In Perspectives

When I was nine or ten years old, my grandfather taught me how to play poker.  He brought out his loose change jar and counted out twenty five pennies for each of us, and walked me through a simple game of five-card draw.  I enjoyed learning the hierarchy of winning hands, and the strategy of deciding which cards to hold and which to throw away.  I loved seeing my shiny pile of pennies slowly build up.  What I wasn’t prepared for was how much it stung when I lost most of them back to Grandpa on a lucky draw of three of a kind.  I was so upset to see them go  – and they weren’t even my pennies to begin with!

I was never a gambler at heart, even then.  And as I remind everyone who asks me for a tip on a hot stock, gambling and investing are not the same things.  My job as an investment adviser is to help clients protect and grow their wealth in a prudent and measured manner.  But this very human reaction to losses definitely plays out in the savings and investment arena in a multitude of ways.  I think part of the reason we feel losses so keenly is because they can happen quickly, while sustainable gains take time to build.

So often our natural human emotions lead us to respond to negative events quickly and often rashly rather than to apply our rational side and anticipate the events that are likely to come next.  This tendency points to a key reason why it can be so advantageous to partner with an adviser when making financial decisions.  While many wealth advisers like myself spend a great deal of time studying the financial markets and building expertise so that we can help you to mitigate losses in the first place, a major part of our job is also to help you maintain a long term view that looks beyond recent setbacks – to be the little voice on your shoulder, reminding you to stay the course.  Market corrections are disconcertingly common but responsible planning renders their effects to be much less harmful.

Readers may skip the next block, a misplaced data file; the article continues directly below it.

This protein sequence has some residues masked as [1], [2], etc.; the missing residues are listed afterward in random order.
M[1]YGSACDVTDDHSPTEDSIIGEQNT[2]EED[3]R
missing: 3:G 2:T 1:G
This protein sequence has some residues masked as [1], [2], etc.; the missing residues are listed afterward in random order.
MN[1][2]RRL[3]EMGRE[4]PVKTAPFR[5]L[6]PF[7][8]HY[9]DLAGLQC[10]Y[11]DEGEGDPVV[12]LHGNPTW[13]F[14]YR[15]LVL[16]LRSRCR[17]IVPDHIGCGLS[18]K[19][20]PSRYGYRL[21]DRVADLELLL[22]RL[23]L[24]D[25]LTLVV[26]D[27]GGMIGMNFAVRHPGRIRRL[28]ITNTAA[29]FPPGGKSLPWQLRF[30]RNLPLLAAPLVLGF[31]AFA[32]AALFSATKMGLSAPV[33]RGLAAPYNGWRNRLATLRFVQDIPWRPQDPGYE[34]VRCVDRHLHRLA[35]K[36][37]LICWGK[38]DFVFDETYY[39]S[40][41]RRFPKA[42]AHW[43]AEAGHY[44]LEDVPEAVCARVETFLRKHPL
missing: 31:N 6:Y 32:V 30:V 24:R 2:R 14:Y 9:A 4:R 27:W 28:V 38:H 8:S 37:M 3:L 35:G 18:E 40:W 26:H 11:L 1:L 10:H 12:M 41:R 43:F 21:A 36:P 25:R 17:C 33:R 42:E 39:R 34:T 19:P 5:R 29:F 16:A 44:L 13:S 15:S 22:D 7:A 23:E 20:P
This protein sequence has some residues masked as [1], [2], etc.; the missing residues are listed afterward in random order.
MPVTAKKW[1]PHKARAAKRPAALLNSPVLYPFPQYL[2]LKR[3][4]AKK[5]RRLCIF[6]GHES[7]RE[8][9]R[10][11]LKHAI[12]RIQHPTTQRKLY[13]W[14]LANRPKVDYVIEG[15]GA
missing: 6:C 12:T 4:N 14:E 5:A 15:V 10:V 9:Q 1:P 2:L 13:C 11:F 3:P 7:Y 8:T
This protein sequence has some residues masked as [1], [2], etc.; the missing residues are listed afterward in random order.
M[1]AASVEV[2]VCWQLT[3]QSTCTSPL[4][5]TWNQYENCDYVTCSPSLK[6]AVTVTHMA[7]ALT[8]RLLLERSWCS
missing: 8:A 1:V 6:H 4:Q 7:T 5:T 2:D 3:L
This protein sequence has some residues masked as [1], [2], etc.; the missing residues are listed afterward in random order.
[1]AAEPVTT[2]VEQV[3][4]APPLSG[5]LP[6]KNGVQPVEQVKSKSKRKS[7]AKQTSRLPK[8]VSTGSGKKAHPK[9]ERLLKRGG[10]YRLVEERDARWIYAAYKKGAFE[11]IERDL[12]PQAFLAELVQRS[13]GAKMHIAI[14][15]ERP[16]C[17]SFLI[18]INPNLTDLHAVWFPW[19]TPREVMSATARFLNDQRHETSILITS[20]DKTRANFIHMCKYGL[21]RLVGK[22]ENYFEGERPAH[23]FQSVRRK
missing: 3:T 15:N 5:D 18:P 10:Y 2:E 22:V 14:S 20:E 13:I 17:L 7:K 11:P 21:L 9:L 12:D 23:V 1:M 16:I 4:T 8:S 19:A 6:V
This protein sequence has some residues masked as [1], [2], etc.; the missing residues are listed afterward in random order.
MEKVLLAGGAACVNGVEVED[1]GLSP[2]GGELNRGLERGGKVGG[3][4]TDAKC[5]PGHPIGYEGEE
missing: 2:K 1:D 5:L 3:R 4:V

At Legacy Trust we work with our clients to ensure that near-term cash flow needs are planned for and are not subject to stock market volatility, whether that means those needs will be met from fixed income investments, equity dividends, hedging strategies or some combination of factors as each set of client circumstances dictates.  While human nature will always lead us to feel market losses keenly and painfully, keeping a long-term perspective when it matters most (especially when it runs contrary to our instincts) will ultimately lead to financial success.

NPR’s All Things Considered did a segment last week on this topic – here’s a link if you’d like to listen.

Legacy Trust and Your Right to Financial Privacy

At Legacy Trust we have established policies and practices that respect the financial privacy of all individuals who use our trust company. We believe it is critical to comply with the laws and regulations designed to secure your financial privacy. Your relationship with us as our client is very important to us, and we want you to understand our policies and practices about handling your information.

This Policy applies to you – This Policy applies to our relationships with individual clients who inquire about or obtain products or services from us for personal, family and household purposes.